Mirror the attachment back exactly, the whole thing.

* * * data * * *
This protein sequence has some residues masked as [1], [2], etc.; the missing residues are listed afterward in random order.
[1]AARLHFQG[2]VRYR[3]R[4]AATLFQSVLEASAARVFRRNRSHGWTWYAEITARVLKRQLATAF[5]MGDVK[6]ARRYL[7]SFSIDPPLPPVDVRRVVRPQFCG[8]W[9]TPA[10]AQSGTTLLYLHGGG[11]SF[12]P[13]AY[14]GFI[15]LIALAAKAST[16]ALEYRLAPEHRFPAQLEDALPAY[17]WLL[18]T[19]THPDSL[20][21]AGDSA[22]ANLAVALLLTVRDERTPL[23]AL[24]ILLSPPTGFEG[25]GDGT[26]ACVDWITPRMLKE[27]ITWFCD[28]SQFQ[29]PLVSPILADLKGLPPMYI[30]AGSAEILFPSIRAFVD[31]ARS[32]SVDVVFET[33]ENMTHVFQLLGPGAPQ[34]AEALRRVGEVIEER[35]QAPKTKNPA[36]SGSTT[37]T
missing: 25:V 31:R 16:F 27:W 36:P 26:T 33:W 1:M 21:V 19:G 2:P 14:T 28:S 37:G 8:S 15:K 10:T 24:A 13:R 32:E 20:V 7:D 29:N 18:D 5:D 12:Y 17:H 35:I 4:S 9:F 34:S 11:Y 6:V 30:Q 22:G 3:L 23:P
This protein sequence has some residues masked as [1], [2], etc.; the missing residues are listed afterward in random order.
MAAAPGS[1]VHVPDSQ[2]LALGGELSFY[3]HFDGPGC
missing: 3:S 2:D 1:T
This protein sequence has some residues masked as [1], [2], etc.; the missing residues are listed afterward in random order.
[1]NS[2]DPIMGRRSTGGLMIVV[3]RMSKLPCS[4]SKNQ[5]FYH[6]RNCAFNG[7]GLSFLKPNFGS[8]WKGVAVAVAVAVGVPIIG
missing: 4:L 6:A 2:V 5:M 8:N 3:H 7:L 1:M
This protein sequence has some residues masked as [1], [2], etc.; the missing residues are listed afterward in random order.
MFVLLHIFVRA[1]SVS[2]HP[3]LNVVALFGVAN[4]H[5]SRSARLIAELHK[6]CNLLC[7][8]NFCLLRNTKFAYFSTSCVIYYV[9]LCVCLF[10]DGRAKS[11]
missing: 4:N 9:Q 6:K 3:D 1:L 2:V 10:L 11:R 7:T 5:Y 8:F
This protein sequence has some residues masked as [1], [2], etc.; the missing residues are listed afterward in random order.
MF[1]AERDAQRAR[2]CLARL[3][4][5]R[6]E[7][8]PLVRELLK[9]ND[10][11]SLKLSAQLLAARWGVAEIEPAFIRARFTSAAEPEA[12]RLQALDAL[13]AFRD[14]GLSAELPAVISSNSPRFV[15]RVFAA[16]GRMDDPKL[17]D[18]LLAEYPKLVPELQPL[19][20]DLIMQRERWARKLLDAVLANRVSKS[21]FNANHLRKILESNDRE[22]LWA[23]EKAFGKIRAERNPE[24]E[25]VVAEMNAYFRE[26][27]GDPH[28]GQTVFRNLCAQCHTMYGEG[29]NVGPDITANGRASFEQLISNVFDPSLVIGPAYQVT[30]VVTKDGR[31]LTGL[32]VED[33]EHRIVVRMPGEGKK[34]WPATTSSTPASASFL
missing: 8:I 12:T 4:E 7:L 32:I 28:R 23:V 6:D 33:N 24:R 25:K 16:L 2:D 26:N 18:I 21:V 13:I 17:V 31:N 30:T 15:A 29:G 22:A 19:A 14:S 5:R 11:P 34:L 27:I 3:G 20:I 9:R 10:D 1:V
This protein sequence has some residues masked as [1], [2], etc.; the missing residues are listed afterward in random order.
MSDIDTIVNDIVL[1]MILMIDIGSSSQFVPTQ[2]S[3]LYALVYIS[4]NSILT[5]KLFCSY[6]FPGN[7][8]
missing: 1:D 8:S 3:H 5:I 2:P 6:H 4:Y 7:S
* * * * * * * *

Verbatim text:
This protein sequence has some residues masked as [1], [2], etc.; the missing residues are listed afterward in random order.
[1]AARLHFQG[2]VRYR[3]R[4]AATLFQSVLEASAARVFRRNRSHGWTWYAEITARVLKRQLATAF[5]MGDVK[6]ARRYL[7]SFSIDPPLPPVDVRRVVRPQFCG[8]W[9]TPA[10]AQSGTTLLYLHGGG[11]SF[12]P[13]AY[14]GFI[15]LIALAAKAST[16]ALEYRLAPEHRFPAQLEDALPAY[17]WLL[18]T[19]THPDSL[20][21]AGDSA[22]ANLAVALLLTVRDERTPL[23]AL[24]ILLSPPTGFEG[25]GDGT[26]ACVDWITPRMLKE[27]ITWFCD[28]SQFQ[29]PLVSPILADLKGLPPMYI[30]AGSAEILFPSIRAFVD[31]ARS[32]SVDVVFET[33]ENMTHVFQLLGPGAPQ[34]AEALRRVGEVIEER[35]QAPKTKNPA[36]SGSTT[37]T
missing: 25:V 31:R 16:F 27:W 36:P 26:T 33:W 1:M 21:V 19:G 2:P 14:T 28:S 37:G 8:S 15:K 10:T 24:A 13:R 32:E 20:V 7:D 29:N 18:D 5:D 12:Y 17:H 35:I 4:S 9:F 34:S 11:Y 6:V 30:Q 22:G 3:L 23:P
This protein sequence has some residues masked as [1], [2], etc.; the missing residues are listed afterward in random order.
MAAAPGS[1]VHVPDSQ[2]LALGGELSFY[3]HFDGPGC
missing: 3:S 2:D 1:T
This protein sequence has some residues masked as [1], [2], etc.; the missing residues are listed afterward in random order.
[1]NS[2]DPIMGRRSTGGLMIVV[3]RMSKLPCS[4]SKNQ[5]FYH[6]RNCAFNG[7]GLSFLKPNFGS[8]WKGVAVAVAVAVGVPIIG
missing: 4:L 6:A 2:V 5:M 8:N 3:H 7:L 1:M
This protein sequence has some residues masked as [1], [2], etc.; the missing residues are listed afterward in random order.
MFVLLHIFVRA[1]SVS[2]HP[3]LNVVALFGVAN[4]H[5]SRSARLIAELHK[6]CNLLC[7][8]NFCLLRNTKFAYFSTSCVIYYV[9]LCVCLF[10]DGRAKS[11]
missing: 4:N 9:Q 6:K 3:D 1:L 2:V 10:L 11:R 7:T 5:Y 8:F
This protein sequence has some residues masked as [1], [2], etc.; the missing residues are listed afterward in random order.
MF[1]AERDAQRAR[2]CLARL[3][4][5]R[6]E[7][8]PLVRELLK[9]ND[10][11]SLKLSAQLLAARWGVAEIEPAFIRARFTSAAEPEA[12]RLQALDAL[13]AFRD[14]GLSAELPAVISSNSPRFV[15]RVFAA[16]GRMDDPKL[17]D[18]LLAEYPKLVPELQPL[19][20]DLIMQRERWARKLLDAVLANRVSKS[21]FNANHLRKILESNDRE[22]LWA[23]EKAFGKIRAERNPE[24]E[25]VVAEMNAYFRE[26][27]GDPH[28]GQTVFRNLCAQCHTMYGEG[29]NVGPDITANGRASFEQLISNVFDPSLVIGPAYQVT[30]VVTKDGR[31]LTGL[32]VED[33]EHRIVVRMPGEGKK[34]WPATTSSTPASASFL
missing: 8:I 12:T 4:E 7:L 32:I 28:R 23:V 6:D 33:N 24:R 25:K 16:L 2:D 26:N 18:I 21:V 13:I 17:V 31:N 30:T 15:A 29:G 22:A 19:A 14:S 5:R 11:P 34:L 27:I 3:G 20:I 9:R 10:D 1:V
This protein sequence has some residues masked as [1], [2], etc.; the missing residues are listed afterward in random order.
MSDIDTIVNDIVL[1]MILMIDIGSSSQFVPTQ[2]S[3]LYALVYIS[4]NSILT[5]KLFCSY[6]FPGN[7][8]
missing: 1:D 8:S 3:H 5:I 2:P 6:H 4:Y 7:S